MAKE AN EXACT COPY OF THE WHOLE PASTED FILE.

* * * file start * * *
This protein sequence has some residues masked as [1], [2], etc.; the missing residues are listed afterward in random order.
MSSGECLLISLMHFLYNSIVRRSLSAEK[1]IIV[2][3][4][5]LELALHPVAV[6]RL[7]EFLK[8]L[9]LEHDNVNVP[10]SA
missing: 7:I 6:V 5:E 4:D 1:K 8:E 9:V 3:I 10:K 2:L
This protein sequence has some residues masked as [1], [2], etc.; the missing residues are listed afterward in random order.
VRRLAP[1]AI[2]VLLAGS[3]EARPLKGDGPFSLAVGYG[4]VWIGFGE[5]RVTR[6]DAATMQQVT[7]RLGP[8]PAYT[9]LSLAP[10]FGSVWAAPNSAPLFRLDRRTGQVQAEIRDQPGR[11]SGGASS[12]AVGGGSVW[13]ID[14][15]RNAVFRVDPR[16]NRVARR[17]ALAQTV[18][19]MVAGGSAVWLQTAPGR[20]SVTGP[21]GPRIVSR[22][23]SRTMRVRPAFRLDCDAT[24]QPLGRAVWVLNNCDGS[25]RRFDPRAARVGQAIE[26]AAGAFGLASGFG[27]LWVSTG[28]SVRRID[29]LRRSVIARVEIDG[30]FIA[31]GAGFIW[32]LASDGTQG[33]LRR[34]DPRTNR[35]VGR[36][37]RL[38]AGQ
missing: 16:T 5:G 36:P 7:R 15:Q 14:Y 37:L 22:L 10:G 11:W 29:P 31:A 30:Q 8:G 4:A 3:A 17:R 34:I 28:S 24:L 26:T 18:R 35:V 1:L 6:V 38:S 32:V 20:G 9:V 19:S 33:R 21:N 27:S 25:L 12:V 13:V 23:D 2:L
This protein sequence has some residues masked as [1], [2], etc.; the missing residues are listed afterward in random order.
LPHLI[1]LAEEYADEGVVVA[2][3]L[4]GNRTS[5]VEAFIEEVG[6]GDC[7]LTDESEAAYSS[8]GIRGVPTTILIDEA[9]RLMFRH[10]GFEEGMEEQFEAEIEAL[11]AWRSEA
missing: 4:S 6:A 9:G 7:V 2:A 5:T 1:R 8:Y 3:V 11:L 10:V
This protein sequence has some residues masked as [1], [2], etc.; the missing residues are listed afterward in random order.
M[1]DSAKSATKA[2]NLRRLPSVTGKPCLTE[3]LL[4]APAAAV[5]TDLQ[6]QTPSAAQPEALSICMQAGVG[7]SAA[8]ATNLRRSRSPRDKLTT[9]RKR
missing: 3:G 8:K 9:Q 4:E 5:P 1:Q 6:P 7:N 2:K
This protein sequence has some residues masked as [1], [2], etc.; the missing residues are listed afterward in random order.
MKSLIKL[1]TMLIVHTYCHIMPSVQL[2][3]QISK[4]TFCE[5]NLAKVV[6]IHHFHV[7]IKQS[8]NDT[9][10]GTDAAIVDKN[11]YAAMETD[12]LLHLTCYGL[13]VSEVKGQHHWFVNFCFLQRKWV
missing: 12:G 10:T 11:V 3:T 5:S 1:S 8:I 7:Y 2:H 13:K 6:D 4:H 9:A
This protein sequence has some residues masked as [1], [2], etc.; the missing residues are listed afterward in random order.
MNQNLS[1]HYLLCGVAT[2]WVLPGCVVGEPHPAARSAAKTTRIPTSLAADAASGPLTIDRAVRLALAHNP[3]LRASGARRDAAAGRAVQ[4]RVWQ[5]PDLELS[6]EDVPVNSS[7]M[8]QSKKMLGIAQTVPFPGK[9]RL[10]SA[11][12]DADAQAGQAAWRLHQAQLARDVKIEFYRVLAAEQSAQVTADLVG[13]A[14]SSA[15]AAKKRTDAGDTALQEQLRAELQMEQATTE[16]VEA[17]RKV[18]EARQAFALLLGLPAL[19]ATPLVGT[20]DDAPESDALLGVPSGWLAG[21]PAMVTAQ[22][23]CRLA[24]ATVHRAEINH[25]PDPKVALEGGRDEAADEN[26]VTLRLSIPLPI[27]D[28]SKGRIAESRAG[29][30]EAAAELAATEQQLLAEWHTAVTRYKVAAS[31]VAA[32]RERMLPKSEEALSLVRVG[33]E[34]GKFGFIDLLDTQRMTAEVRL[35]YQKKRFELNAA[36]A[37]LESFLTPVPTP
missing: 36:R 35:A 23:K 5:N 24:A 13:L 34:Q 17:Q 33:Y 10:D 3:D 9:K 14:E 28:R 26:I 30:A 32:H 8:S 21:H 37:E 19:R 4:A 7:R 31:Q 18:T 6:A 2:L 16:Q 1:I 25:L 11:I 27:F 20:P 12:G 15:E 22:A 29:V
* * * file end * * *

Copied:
This protein sequence has some residues masked as [1], [2], etc.; the missing residues are listed afterward in random order.
MSSGECLLISLMHFLYNSIVRRSLSAEK[1]IIV[2][3][4][5]LELALHPVAV[6]RL[7]EFLK[8]L[9]LEHDNVNVP[10]SA
missing: 7:I 6:V 5:E 4:D 1:K 8:E 9:V 3:I 10:K 2:L
This protein sequence has some residues masked as [1], [2], etc.; the missing residues are listed afterward in random order.
VRRLAP[1]AI[2]VLLAGS[3]EARPLKGDGPFSLAVGYG[4]VWIGFGE[5]RVTR[6]DAATMQQVT[7]RLGP[8]PAYT[9]LSLAP[10]FGSVWAAPNSAPLFRLDRRTGQVQAEIRDQPGR[11]SGGASS[12]AVGGGSVW[13]ID[14][15]RNAVFRVDPR[16]NRVARR[17]ALAQTV[18][19]MVAGGSAVWLQTAPGR[20]SVTGP[21]GPRIVSR[22][23]SRTMRVRPAFRLDCDAT[24]QPLGRAVWVLNNCDGS[25]RRFDPRAARVGQAIE[26]AAGAFGLASGFG[27]LWVSTG[28]SVRRID[29]LRRSVIARVEIDG[30]FIA[31]GAGFIW[32]LASDGTQG[33]LRR[34]DPRTNR[35]VGR[36][37]RL[38]AGQ
missing: 16:T 5:G 36:P 7:R 15:Q 14:Y 37:L 22:L 10:G 11:W 29:P 31:A 30:Q 8:G 4:A 3:A 17:R 34:I 28:S 24:L 26:T 18:R 35:V 1:L 6:V 38:S 32:V 20:G 9:V 19:S 33:R 21:N 27:S 25:L 12:V 13:V 23:D 2:L
This protein sequence has some residues masked as [1], [2], etc.; the missing residues are listed afterward in random order.
LPHLI[1]LAEEYADEGVVVA[2][3]L[4]GNRTS[5]VEAFIEEVG[6]GDC[7]LTDESEAAYSS[8]GIRGVPTTILIDEA[9]RLMFRH[10]GFEEGMEEQFEAEIEAL[11]AWRSEA
missing: 4:S 6:A 9:G 7:V 2:A 5:T 1:R 8:Y 3:V 11:L 10:V
This protein sequence has some residues masked as [1], [2], etc.; the missing residues are listed afterward in random order.
M[1]DSAKSATKA[2]NLRRLPSVTGKPCLTE[3]LL[4]APAAAV[5]TDLQ[6]QTPSAAQPEALSICMQAGVG[7]SAA[8]ATNLRRSRSPRDKLTT[9]RKR
missing: 3:G 8:K 9:Q 4:E 5:P 1:Q 6:P 7:N 2:K
This protein sequence has some residues masked as [1], [2], etc.; the missing residues are listed afterward in random order.
MKSLIKL[1]TMLIVHTYCHIMPSVQL[2][3]QISK[4]TFCE[5]NLAKVV[6]IHHFHV[7]IKQS[8]NDT[9][10]GTDAAIVDKN[11]YAAMETD[12]LLHLTCYGL[13]VSEVKGQHHWFVNFCFLQRKWV
missing: 12:G 10:T 11:V 3:T 5:S 1:S 8:I 7:Y 2:H 13:K 6:D 4:H 9:A
This protein sequence has some residues masked as [1], [2], etc.; the missing residues are listed afterward in random order.
MNQNLS[1]HYLLCGVAT[2]WVLPGCVVGEPHPAARSAAKTTRIPTSLAADAASGPLTIDRAVRLALAHNP[3]LRASGARRDAAAGRAVQ[4]RVWQ[5]PDLELS[6]EDVPVNSS[7]M[8]QSKKMLGIAQTVPFPGK[9]RL[10]SA[11][12]DADAQAGQAAWRLHQAQLARDVKIEFYRVLAAEQSAQVTADLVG[13]A[14]SSA[15]AAKKRTDAGDTALQEQLRAELQMEQATTE[16]VEA[17]RKV[18]EARQAFALLLGLPAL[19]ATPLVGT[20]DDAPESDALLGVPSGWLAG[21]PAMVTAQ[22][23]CRLA[24]ATVHRAEINH[25]PDPKVALEGGRDEAADEN[26]VTLRLSIPLPI[27]D[28]SKGRIAESRAG[29][30]EAAAELAATEQQLLAEWHTAVTRYKVAAS[31]VAA[32]RERMLPKSEEALSLVRVG[33]E[34]GKFGFIDLLDTQRMTAEVRL[35]YQKKRFELNAA[36]A[37]LESFLTPVPTP
missing: 36:R 35:A 23:K 5:N 24:A 13:L 34:Q 17:Q 33:Y 10:D 3:D 9:K 14:E 28:R 26:I 30:A 32:H 8:S 21:H 37:E 19:R 4:A 7:R 31:Q 18:T 6:A 2:L 16:Q 1:I 25:L 11:I 27:F 20:P 12:G 15:E 22:A 29:V